, former mining engineer, Godfather to Mad Magazine’s “Snappy Answers to Stupid Questions,” cartoonist
for Boob McNutt and Mike & Ike (they look alike), is best known for the now eponymous machines
he started cartooning back in 1914 such as: how to not forget to mail a letter
. Or the reminder to take out the garbage.
Or the local government efficiency machine.
Or the oversleeping cure.
Or the German webserver wakeup device
(it’s got sound).
There are amateurs
making ‘Rube Goldberg machines,’ but there are also serious contests
, sponsored by serious engineers
. (There are even do it yourself plans
- y’know, for kids).
Goldberg’s influence can be seen in a variety
, but by the time he turned 80 he’d tired of cartooning and decided to begin sculpting. Needless to say he excelled and of course, influenced humorous
posted by Smedleyman
on Mar 15, 2006 -
Eighty years ago, William Mulholland
completed his final project: the St. Francis Dam,
which converted San Francisquito Canyon--about 5 miles northeast of what is now Santa Clarita, California
--into a 38,000 acre-foot reservoir for Los Angeles/Owens River aqueduct water.
You're probably familiar with Mulholland's name
--he designed and built the Los Angeles Aqueduct
and the beginning of the system with which Los Angeles is supplied water
from the Central Valley--and as a gesture of gratitude, the city named its most scenic highway
in his honor. Mulholland, the California Water Wars,
the aqueduct, and the dam were also referenced and alluded to extensively in Roman Polanski's Chinatown.
But the man
who helped build an immense metropolis by bringing water to the desert has only a small fountain
as a memorial to his legacy. Three minutes before midnight, on March 12, 1928...
posted by fandango_matt
on Mar 13, 2006 -
At BookFactory we understand the importance of documenting your work, research and inventions. Through innovation and technology we provide the highest quality books at economical prices without requiring large runs. We specialize in making custom Laboratory Notebooks, Engineering Notebooks, Journals, and Log Books with custom page designs, company logos, book numbers, and more, for less than you pay today.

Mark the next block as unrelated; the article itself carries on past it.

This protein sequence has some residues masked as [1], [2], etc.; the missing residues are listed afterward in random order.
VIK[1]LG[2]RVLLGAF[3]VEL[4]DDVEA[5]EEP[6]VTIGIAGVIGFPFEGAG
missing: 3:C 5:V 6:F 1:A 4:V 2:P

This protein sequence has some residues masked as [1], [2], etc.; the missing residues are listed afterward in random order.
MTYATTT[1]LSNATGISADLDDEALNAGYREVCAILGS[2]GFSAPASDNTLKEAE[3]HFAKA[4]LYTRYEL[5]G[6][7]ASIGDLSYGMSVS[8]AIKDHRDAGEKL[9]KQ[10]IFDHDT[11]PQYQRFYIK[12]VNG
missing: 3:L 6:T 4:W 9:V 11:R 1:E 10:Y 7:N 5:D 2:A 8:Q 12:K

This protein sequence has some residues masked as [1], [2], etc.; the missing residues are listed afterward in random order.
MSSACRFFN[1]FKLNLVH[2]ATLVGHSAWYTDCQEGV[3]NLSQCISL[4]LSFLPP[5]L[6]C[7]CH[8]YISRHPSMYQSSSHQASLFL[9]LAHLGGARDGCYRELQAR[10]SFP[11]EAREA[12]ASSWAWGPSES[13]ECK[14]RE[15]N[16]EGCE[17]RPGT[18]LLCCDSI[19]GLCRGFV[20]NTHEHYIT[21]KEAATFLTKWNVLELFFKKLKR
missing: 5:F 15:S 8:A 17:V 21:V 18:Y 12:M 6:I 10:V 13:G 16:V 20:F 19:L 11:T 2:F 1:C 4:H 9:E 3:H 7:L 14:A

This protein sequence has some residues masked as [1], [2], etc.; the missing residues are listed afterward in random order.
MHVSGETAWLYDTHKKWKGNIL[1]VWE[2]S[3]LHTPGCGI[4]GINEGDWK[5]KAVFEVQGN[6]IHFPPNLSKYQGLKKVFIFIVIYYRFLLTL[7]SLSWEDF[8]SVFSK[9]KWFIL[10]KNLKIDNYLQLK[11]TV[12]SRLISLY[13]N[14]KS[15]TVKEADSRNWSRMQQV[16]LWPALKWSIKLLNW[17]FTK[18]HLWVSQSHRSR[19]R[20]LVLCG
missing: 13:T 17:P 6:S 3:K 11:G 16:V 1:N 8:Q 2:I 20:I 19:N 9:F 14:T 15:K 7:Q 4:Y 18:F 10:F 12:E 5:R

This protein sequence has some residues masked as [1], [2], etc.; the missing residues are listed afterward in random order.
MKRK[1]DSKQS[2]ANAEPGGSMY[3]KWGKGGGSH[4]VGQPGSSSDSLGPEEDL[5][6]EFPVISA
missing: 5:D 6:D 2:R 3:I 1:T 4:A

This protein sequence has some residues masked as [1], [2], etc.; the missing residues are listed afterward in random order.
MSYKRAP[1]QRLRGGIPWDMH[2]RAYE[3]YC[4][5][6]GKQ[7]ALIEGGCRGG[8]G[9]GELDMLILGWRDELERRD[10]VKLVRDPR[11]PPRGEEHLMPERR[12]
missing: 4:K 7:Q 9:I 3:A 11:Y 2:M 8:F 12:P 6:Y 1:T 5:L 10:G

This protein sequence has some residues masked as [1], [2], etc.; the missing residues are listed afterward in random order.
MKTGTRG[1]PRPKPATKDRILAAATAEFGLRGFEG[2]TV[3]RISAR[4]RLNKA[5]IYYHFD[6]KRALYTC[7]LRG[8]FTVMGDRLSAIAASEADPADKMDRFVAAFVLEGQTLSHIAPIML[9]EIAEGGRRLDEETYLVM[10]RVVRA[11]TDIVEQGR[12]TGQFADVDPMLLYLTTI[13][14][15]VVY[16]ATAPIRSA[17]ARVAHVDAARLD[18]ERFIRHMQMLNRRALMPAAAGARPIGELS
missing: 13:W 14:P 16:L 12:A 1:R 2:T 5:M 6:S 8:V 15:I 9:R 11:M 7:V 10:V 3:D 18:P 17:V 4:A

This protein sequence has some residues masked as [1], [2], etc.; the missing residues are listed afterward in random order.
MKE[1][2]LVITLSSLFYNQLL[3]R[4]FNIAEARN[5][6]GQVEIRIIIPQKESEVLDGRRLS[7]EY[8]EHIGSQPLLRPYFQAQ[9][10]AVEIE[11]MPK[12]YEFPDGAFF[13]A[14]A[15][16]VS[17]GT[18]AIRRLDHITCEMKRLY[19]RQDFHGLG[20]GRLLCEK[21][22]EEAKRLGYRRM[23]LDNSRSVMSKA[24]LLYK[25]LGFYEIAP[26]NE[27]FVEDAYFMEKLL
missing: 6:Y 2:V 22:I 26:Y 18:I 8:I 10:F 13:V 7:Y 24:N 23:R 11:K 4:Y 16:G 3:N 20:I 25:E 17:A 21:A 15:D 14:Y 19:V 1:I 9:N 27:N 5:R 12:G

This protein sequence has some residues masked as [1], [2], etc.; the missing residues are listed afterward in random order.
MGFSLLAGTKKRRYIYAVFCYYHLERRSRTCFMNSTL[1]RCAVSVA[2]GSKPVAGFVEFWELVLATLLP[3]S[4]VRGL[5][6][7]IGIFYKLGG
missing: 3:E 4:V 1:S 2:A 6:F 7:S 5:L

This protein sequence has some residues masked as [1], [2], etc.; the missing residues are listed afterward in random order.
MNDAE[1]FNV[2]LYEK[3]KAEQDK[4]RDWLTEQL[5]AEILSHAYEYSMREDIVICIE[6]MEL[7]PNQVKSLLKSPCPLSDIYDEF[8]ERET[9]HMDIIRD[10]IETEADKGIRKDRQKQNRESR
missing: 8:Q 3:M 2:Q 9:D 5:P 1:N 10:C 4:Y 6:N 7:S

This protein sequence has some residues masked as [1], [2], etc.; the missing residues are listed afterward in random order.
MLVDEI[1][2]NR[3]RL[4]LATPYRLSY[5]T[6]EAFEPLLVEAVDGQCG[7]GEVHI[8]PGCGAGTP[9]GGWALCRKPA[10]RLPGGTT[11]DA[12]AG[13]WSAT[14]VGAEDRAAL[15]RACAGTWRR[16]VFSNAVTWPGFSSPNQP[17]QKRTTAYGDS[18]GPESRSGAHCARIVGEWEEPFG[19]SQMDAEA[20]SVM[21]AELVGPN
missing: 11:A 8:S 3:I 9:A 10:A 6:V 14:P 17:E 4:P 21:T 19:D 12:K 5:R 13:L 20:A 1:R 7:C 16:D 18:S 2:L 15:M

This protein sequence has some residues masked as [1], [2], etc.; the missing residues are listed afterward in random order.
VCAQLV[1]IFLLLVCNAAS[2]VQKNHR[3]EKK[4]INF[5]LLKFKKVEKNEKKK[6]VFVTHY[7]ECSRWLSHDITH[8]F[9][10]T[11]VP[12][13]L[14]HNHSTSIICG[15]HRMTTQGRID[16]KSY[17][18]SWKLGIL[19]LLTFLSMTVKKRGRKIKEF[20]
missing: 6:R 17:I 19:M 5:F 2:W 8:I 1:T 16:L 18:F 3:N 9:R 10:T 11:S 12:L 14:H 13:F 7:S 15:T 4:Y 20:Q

posted by ColdChef
on May 2, 2005 -
All things 737
: aircraft systems
, pilots' notes
, deliveries and fleet movements
, production methods
, technical photographs
, blended winglets
, rudder news
, illustrated history
, accident reports
, Q's and A
's. Know it all? Take the quiz
posted by breezeway
on Apr 27, 2005 -
Necessity Is the Mother of Invention. (NY Times, reg. req.) Amy Smith
teaches MIT students about the politics of delivering technology to poor nations and the nitty-gritty of mechanical engineering and helped start the IDEAS competition
; she herself designed (among other things) a screenless hammer mill
suited to third-world conditions and using "materials available to a blacksmith in Senegal."
Smith's entire life is like one of her inventions, portable and off the grid. At 41, she has no kids, no car, no retirement plan and no desire for a Ph.D. Her official title: instructor. ''I'm doing exactly what I want to be doing. Why would I spend six years to get a Ph.D. to be in the position I'm in now, but with a title after my name? M.I.T. loves that I'm doing this work. The support is there. So I don't worry.''...
Likewise, the inventors who most inspire her will never strike it rich. ''There are geniuses in Africa, but they're not getting the press,'' she says. She gushes about Mohammed Bah Abba, a Nigerian teacher who came up with the pot-within-a-pot system. With nothing more than a big terra-cotta bowl, a little pot, some sand and water, Abba created a refrigerator -- the rig uses evaporation rather than electricity to keep vegetables cool. Innovations that target the poorest of the poor don't have to be complicated to make a big difference. The best solution is sometimes the most obvious.
A rare optimistic story for these downbeat times.
posted by languagehat
on Dec 3, 2003 -
The massive engineering feat of Stonehenge meets the conspicuous nature of fiercely gated communities. The resulting bastard child: The Palm
, a man made island community shaped like a palm tree off of the coast of Dubai, UAE. (warning: site entirely flash-based) (via willnot)
posted by Ufez Jones
on Jul 24, 2003 -
Anita Mk VII
the "A New Inspiration To Accounting" OR "A New Inspiration To Arithmetic" was the world's first electronic desktop calculator. Launched in 1961, the Mk VII and Mk VIII were the only commercial calculators available for a period of two years.
posted by riffola
on Apr 21, 2003 -
Synthetic Trees could purify the air
- "It looks like a goal post with Venetian blinds," said the Columbia University physicist...synthetic trees could help clean up an atmosphere grown heavy with carbon dioxide..."You can be a thousand times better than a living tree...There are a number of engineering issues which need to be worked out," he said. (BBC) Hurry up, then